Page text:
With the river rising, Avon Descent veteran Darryl Long and relative newcomer Kiera Albertsen are expecting hell and high water, fast times and top three finishes in their divisions.
The 124-kilometre race, which kicks off bright and early at 8am on Saturday morning in Northam before concluding late on Sunday afternoon in Bayswater’s riverside gardens, is the State’s premier white-water event.
The good news for competitors is that due to recent rainfall the river is rising, fast.
Long, taking part in his 37th Avon Descent since claiming victory in his very first Descent in 1981, is somewhat of an elder statesman when it comes to navigating the notoriously tricky course.
He believes the slogan for this year’s event – Hell or High Water – is just about spot on.
“This year is looking great,” he said.
“Water has low and has been low so most people haven’t had a chance to practice in the good water.
“On Tuesday morning the water level went above what it was last year, last year it had been higher and fell down for the race.
“We’re expecting that it will be up, even maybe more than it is now, for the race.”
For 19-year-old Albertsen, competing in just her fourth Avon Descent, the appeal of the race is the strong community feel among the paddlers as well as the challenge of the course, and she has a goal to finish among the top three female competitors.
“A lot of people are really friendly on the water, and you don’t get too many chances to do a white-water event, especially such an iconic one like this.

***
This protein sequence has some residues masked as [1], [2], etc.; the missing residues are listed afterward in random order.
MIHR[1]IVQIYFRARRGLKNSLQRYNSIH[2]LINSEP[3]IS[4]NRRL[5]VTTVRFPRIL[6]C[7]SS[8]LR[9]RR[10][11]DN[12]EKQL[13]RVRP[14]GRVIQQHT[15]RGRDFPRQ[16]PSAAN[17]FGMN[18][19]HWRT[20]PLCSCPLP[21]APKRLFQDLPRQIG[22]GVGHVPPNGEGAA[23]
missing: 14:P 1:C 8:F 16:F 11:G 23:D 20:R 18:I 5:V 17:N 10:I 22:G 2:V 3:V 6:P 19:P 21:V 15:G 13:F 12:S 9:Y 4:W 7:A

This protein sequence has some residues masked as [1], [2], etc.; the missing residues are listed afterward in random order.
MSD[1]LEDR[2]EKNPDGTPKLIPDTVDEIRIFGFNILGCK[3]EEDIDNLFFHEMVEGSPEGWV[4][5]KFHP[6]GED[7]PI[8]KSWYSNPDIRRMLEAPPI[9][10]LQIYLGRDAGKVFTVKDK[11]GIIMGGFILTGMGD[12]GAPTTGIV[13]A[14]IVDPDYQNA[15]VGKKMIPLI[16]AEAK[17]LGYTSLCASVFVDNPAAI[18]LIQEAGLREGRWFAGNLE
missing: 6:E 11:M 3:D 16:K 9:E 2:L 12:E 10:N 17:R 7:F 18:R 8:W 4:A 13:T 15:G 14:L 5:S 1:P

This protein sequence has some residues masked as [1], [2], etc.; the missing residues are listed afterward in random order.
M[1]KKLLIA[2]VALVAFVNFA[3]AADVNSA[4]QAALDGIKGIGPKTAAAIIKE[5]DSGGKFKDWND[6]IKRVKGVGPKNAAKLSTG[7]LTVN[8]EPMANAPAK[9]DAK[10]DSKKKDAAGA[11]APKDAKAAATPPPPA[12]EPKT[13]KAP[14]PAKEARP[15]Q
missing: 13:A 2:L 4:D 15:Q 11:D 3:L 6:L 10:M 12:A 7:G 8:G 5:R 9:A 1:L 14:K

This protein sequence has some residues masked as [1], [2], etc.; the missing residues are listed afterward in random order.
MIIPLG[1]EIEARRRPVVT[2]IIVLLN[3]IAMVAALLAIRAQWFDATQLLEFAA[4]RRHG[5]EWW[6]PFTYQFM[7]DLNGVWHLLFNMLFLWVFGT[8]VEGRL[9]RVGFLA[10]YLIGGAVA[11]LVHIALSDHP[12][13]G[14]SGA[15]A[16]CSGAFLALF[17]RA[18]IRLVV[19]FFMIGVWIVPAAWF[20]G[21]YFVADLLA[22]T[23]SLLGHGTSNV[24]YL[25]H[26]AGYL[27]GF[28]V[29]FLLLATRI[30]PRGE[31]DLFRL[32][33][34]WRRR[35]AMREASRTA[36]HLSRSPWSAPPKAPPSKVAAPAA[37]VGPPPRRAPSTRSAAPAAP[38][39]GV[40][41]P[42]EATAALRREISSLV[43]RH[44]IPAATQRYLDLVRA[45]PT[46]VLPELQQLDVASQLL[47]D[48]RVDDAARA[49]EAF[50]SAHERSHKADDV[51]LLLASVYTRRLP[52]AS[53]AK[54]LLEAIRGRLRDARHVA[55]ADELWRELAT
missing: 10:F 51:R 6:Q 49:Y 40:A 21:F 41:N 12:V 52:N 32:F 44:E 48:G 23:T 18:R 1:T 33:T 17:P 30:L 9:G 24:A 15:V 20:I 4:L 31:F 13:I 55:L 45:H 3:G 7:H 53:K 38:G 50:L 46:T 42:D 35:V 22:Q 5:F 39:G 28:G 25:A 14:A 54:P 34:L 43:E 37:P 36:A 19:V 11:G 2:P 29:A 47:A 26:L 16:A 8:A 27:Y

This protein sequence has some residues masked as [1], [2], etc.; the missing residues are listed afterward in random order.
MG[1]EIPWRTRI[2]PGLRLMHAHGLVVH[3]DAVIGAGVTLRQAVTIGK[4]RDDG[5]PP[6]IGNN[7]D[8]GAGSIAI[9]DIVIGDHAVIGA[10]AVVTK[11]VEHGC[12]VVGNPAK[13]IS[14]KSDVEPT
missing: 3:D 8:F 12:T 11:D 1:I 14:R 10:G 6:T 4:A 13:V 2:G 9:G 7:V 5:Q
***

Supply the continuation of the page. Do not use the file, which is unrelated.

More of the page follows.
“All the rapids and the tea-trees are really great experience.
“I struggle with the trees, just manoeuvring around them, and the valley is a challenge but I’m starting to get the hang of where to go to avoid the rocks.
“With the calibre of the paddlers this year I’m hoping to finish in the top three, and definitely the top 20 overall.
“There is lots of strong competition but I’ve been paddling really well in training so I hope that translates to the race.”
Rather than keep his experience to himself Long, who was declared an official legend of the event in 2012, said he was more than willing to advise younger paddlers on how to make their run through the rapids.
“The course changes, trees fall down, but over the years they’ve gotten clearer and it’s a bit easier than it used to be.
“We share as much ability and knowledge than you can but it’s a confidence thing, it’s hard to explain to someone that you need to paddle hard through that is within half a metre of ending your race.
“You just need to aim for that half a metre and keep going.”
The Avon Descent officially starts in Northam at 8am Saturday morning, and Long said racers should be through to Bells Rapids, one of the highlights of the race and a spectator favourite, just after 9.30am on Sunday morning.
By Liam Ducey